Preferences, Values and Rights - the proposed new framework for Medical Treatment Decisions and Advance Care Planning in Victoria
The Victorian Government has released a Position Paper on a proposed new framework to govern medical treatment decision making in Victoria. The proposed Medical Treatment Planning and Decisions Act (‘Act’) aims to simplify the law relating to medical treatment decision making and provide greater certainty on the legal status of advance care directives. The proposed Act would not affect existing laws regarding unlawful medical treatment, including physician assisted dying.
Changes under the proposed Act
While the Position Paper suggests that the proposed Act would not drastically alter the current situation for physicians in relation to medical treatment decision making, notable changes are as follows:
- The Act would apply to both registered health practitioners and to paramedics.
- The Act would recognise that persons under 18 years of age could be competent to issue advance care directives, that capacity may fluctuate for persons with particular illnesses, and that the need for support to make a decision does not mean that a person does not have capacity.
- Applications to VCAT could be made for orders that an advance care directive not be followed where it is apparent that circumstances have changed. In urgent circumstances or where an advance care directive is unclear, a health practitioner could choose not to follow it.
- An advanced care directive could refuse or consent to treatment for both current and future conditions. Under current laws, a Refusal of Treatment Certificate can only be issued in relation to a current condition.
- A person could also prepare a ‘values directive’ to outline their values and beliefs.
- The definition of ‘medical treatment’ would be expanded to include the provision of pharmaceuticals. Palliative care would continue to be excluded from this definition, meaning that it could not be refused under an advance care directive. However health practitioners would be required take any expressed values regarding palliative care into account.
- A person may appoint a medical treatment decision-maker, and where necessary VCAT could also appoint a guardian. Either could refuse treatment where:
(i) Medical treatment would cause unreasonable stress to a person; or
(ii) There are reasonable grounds for believing that the person, if they had capacity, after giving serious consideration to their health and wellbeing, would have refused the treatment.
- A health practitioner would be required to appoint a decision-maker where a person has not given an instructional directive or appointed a decision-maker. The person appointed would need to be in a close and continuing relationship with the person who would be treated. The Act would set out a hierarchy for determining who should be appointed, although VCAT could appoint a decision-maker from outside that list.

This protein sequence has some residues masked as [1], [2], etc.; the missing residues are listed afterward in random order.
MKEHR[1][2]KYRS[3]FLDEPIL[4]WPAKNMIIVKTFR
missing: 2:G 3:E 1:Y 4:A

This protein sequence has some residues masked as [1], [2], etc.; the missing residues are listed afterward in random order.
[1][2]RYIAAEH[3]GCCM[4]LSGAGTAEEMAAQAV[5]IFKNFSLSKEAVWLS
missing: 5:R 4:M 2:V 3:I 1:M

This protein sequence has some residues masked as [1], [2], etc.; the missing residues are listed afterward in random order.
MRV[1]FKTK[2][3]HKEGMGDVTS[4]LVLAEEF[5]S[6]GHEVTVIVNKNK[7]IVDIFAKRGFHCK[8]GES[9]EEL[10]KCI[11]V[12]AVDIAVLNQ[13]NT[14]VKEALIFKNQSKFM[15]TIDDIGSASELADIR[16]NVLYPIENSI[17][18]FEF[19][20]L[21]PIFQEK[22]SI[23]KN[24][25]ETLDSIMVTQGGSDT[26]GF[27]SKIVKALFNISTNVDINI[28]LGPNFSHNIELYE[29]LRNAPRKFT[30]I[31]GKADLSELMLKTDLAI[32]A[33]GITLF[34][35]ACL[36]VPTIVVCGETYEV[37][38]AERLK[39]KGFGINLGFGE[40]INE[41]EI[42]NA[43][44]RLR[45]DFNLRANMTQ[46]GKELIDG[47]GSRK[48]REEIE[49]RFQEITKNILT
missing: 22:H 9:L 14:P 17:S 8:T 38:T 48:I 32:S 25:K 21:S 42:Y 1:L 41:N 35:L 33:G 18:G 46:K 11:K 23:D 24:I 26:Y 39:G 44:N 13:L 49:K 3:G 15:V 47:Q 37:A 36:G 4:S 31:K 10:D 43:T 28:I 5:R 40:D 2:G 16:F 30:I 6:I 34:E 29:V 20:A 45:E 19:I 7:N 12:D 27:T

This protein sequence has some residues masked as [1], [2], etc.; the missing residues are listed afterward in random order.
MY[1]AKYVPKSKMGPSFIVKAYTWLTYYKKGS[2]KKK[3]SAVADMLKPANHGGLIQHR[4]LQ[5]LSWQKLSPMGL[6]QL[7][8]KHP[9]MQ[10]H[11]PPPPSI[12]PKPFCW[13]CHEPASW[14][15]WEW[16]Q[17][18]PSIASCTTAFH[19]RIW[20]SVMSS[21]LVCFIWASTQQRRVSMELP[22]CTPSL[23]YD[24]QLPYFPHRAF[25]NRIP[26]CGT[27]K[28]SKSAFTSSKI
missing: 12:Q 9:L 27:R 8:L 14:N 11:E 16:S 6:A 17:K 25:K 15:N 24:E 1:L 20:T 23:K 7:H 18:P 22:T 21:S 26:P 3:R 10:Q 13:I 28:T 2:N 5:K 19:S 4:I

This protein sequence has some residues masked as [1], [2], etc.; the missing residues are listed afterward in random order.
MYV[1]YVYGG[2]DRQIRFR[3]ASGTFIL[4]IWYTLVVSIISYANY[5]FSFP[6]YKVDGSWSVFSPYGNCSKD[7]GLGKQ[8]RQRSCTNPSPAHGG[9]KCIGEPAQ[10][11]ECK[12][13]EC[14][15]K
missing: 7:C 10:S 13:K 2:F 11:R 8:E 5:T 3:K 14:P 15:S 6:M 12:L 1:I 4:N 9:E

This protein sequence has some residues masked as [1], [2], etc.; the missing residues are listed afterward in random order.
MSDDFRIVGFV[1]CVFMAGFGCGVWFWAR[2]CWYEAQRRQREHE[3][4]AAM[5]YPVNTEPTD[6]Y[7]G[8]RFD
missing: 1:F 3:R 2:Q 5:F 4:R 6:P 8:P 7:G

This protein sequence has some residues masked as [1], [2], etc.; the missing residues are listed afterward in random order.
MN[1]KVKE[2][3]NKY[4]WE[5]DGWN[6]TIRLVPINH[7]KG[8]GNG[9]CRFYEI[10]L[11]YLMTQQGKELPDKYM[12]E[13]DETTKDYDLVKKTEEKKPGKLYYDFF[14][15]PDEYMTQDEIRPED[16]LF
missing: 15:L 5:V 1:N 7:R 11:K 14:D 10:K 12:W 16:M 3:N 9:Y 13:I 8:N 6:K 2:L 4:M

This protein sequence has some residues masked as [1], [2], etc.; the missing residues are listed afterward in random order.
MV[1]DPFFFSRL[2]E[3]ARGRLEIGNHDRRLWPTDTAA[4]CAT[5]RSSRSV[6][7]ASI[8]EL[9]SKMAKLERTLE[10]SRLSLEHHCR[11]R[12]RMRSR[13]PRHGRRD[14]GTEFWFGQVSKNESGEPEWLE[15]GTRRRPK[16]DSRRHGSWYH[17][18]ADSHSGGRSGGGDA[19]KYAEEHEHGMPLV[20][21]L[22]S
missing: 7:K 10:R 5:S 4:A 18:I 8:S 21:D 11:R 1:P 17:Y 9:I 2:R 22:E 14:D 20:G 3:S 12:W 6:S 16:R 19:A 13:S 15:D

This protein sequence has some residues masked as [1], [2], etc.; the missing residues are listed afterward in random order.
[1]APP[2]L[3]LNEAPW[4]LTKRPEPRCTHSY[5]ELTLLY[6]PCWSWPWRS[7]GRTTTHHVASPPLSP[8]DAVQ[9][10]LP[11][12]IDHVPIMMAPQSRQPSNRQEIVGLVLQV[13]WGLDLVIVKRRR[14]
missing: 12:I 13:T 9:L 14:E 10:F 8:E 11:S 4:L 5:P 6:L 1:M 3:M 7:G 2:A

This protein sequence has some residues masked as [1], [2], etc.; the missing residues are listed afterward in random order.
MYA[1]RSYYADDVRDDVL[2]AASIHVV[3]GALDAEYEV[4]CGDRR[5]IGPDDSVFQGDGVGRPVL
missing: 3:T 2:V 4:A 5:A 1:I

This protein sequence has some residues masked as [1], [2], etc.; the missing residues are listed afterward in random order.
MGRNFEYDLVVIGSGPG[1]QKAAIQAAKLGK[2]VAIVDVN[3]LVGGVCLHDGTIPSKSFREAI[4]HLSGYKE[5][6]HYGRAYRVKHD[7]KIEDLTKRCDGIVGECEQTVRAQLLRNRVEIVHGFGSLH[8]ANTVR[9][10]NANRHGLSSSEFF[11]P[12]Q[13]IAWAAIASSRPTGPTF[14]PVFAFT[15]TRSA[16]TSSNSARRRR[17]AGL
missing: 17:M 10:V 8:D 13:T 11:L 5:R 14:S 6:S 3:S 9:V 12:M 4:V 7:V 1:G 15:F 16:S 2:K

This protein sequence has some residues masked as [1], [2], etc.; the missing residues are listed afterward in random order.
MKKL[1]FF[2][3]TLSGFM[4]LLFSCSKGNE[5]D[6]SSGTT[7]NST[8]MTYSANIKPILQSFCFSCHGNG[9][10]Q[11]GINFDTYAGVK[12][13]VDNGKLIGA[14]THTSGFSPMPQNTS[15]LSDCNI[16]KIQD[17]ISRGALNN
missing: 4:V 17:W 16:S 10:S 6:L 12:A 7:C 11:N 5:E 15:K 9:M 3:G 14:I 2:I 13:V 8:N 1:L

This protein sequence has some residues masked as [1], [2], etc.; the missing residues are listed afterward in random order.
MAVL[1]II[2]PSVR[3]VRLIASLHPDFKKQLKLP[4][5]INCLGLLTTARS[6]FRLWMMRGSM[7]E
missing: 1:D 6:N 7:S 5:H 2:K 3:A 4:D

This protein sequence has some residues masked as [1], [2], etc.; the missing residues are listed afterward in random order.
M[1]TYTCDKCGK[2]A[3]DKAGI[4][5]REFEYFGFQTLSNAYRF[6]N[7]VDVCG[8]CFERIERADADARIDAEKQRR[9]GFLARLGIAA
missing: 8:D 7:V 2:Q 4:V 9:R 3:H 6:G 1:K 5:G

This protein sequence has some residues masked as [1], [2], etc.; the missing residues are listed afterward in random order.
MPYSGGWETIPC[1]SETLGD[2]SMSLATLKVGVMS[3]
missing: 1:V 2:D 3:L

The most significant change would be the introduction of a single test and framework for decision-makers to follow when considering medical treatment:
- Decision-makers would be required to make decisions that are consistent with any preferences expressed by a person.
- Where no preferences have been expressed, the person’s values would be considered.
- In circumstances where the person’s values could not be ascertained, decisions would need to be made in accordance with the person’s rights.
The Act would also include specific mechanisms for where ‘significant treatment’ is refused but a health practitioner considers that the person’s preference cannot be known, and to resolve disagreements regarding interpretation of an advanced care directive.
Effects for health practitioners, providers and employers
The criminal offence of Medical Trespass for failure(s) to comply with a Refusal of Treatment Certificate would be removed. Instead, non-compliance with an advance care directive may amount to ‘unprofessional conduct’.
In advance of specific legislation it is unclear whether there would be a specific mechanism for referral to the relevant Board under the Health Practitioner Regulation National Law, or whether non-compliance with an advanced care directive could be conduct which requires a mandatory notification to the relevant Board. Further, while there are current moves to include them paramedics are not yet part of the national health practitioner regulation scheme, and it is not yet clear how the risk of ‘unprofessional conduct’ findings could apply to a paramedic who does not comply with an advanced care directive.
Submissions regarding proposed Act
The Department of Health and Human Services is seeking feedback on the proposed framework by email to email@example.com. Submissions are due by 4:00pm on 29 July 2016.
You can read more at www.health.vic.gov.au/acp, or contact our Health & Aged Care team to discuss how the changes may affect your practice, employees or operations.
Cindy Tucker, Partner
Emily Scott, Legal Trainee